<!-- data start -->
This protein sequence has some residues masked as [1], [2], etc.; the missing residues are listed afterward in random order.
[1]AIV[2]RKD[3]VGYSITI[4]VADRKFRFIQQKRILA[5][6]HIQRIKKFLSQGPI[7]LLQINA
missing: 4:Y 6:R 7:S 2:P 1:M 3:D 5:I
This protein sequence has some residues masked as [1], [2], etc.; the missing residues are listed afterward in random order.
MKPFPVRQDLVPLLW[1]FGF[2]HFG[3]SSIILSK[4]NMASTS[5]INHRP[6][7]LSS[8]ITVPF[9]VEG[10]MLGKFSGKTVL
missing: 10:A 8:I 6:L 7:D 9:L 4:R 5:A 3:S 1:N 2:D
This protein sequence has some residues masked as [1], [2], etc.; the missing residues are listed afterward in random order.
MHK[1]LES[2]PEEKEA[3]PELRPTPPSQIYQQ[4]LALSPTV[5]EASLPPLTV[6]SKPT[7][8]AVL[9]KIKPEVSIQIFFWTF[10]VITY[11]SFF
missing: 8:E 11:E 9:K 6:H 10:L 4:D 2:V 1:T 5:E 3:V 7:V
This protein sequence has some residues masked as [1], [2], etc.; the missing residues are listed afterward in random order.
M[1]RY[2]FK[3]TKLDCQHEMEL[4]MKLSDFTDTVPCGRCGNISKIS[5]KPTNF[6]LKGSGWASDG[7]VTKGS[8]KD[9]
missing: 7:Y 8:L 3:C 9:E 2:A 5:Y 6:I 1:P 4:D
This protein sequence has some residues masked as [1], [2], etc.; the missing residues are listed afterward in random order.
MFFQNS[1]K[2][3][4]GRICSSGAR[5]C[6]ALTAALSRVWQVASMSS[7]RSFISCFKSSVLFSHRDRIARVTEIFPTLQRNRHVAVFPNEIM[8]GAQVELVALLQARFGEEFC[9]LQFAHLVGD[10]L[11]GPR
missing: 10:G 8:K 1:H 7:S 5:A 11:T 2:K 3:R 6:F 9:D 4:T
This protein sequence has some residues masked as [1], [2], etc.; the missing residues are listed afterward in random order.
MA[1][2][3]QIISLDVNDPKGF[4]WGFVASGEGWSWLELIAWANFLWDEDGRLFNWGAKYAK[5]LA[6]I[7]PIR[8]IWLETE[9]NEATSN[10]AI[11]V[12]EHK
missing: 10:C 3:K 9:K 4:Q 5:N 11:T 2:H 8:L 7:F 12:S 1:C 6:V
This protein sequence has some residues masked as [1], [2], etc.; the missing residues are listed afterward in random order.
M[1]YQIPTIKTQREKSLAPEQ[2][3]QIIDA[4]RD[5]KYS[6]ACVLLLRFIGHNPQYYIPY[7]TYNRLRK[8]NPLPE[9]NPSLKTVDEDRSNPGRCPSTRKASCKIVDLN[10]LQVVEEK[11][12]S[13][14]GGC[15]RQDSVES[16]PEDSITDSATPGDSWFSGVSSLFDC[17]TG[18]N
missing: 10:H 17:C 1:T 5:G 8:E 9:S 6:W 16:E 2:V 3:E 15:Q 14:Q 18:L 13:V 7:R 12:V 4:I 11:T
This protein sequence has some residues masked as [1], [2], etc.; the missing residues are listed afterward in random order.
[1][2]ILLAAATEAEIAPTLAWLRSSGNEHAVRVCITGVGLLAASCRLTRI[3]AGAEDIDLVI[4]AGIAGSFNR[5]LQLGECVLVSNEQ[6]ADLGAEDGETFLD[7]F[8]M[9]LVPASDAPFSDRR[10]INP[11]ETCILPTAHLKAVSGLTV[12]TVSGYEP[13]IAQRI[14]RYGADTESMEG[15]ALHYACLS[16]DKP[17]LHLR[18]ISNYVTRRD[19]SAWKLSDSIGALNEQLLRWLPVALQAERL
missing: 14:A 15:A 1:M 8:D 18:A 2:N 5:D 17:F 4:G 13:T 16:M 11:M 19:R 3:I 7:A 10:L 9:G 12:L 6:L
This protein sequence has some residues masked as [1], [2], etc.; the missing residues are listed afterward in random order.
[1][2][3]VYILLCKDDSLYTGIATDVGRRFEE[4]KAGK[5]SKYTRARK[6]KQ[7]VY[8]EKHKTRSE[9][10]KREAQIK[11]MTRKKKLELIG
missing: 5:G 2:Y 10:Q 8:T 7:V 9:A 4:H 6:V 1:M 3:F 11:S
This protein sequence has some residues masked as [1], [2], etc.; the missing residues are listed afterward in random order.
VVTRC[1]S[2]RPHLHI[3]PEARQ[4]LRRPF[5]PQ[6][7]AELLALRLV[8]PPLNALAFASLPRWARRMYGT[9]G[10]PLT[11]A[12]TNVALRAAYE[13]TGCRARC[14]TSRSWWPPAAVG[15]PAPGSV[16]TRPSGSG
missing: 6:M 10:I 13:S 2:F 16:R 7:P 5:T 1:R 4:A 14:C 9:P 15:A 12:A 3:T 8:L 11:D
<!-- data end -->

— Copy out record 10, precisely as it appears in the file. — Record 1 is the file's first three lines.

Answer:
This protein sequence has some residues masked as [1], [2], etc.; the missing residues are listed afterward in random order.
VVTRC[1]S[2]RPHLHI[3]PEARQ[4]LRRPF[5]PQ[6][7]AELLALRLV[8]PPLNALAFASLPRWARRMYGT[9]G[10]PLT[11]A[12]TNVALRAAYE[13]TGCRARC[14]TSRSWWPPAAVG[15]PAPGSV[16]TRPSGSG
missing: 6:M 10:I 13:S 2:F 16:R 7:P 5:T 1:R 4:A 14:C 9:P 15:A 12:A 3:T 8:L 11:D